(Deutsche Welle) Hussein Mohammed broke down in tears when he heard a 14-year old boy in a wheelchair talk about his mother. The boy, a Kurd, said in near-perfect German that he and his father had arrived in Austria for medical help a year ago.
They have received subsidiary protection - a kind of asylum that allows them to stay one year, with the possibility to extend - but his mother is not allowed to join them. He and his father had just arrived at Verein Menschenrechte - a local human rights group - to see if workers there could help. The boy said he missed his mother; and that is when Mohammed, 22, listening in, began to weep.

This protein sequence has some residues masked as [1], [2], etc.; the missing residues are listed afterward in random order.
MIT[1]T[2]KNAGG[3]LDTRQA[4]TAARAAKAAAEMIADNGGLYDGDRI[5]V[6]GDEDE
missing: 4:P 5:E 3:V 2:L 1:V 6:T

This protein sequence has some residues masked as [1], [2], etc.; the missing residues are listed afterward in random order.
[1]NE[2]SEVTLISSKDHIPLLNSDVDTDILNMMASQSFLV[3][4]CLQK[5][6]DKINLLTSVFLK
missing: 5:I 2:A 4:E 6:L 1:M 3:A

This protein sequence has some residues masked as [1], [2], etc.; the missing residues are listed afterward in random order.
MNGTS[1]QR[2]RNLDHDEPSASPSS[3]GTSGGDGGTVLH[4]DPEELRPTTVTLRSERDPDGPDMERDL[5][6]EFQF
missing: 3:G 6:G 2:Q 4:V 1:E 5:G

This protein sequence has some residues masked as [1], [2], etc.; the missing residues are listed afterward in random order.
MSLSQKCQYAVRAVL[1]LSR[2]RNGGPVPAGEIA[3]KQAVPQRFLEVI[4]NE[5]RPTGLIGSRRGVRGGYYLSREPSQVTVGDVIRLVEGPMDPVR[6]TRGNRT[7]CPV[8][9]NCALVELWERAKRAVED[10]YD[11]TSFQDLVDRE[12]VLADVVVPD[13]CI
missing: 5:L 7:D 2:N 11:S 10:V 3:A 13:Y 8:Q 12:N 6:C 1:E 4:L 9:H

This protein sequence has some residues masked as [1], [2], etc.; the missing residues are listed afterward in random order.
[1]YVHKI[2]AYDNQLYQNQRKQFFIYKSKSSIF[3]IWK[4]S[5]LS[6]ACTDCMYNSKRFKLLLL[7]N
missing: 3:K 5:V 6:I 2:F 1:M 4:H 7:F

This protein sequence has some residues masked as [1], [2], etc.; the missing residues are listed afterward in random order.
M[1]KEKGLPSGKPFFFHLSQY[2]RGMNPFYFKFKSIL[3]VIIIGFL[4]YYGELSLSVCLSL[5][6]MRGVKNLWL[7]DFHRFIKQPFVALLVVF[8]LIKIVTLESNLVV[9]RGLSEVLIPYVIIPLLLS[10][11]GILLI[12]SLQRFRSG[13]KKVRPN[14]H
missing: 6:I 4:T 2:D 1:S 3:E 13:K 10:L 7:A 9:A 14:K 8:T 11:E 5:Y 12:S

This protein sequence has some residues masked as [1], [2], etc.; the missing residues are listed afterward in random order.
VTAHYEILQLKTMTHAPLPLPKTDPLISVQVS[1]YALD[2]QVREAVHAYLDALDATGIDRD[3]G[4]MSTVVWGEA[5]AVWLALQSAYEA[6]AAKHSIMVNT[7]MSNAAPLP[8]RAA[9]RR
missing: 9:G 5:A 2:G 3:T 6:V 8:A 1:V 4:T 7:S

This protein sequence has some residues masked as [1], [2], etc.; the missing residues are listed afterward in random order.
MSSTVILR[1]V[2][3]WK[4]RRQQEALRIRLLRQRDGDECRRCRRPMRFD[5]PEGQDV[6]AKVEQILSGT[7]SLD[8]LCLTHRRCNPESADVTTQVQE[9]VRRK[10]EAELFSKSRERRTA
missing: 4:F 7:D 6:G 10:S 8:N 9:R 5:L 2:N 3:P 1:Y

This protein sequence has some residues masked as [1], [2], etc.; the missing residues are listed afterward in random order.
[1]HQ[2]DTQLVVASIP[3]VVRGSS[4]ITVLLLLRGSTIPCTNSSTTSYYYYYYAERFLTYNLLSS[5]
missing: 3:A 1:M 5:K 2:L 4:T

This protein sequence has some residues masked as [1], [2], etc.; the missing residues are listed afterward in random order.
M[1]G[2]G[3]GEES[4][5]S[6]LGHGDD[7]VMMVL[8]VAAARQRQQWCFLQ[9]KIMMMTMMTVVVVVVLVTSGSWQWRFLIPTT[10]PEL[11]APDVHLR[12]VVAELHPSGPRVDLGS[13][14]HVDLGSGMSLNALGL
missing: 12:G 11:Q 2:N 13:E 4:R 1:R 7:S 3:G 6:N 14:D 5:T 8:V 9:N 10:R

"My mother is sick," he said simply. She misses him. She cries each time they speak via Skype. Her blood pressure has skyrocketed. She worries about her son. Mohammed said he came to Austria to start a new life and make her proud.
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Instead, he's flying back to Iraq, with a new jacket and crushed dreams. And he is not alone. A record number of migrants are voluntarily leaving Austria, impatient with living in limbo - unable to work, to learn German, to live a normal life - and missing their families.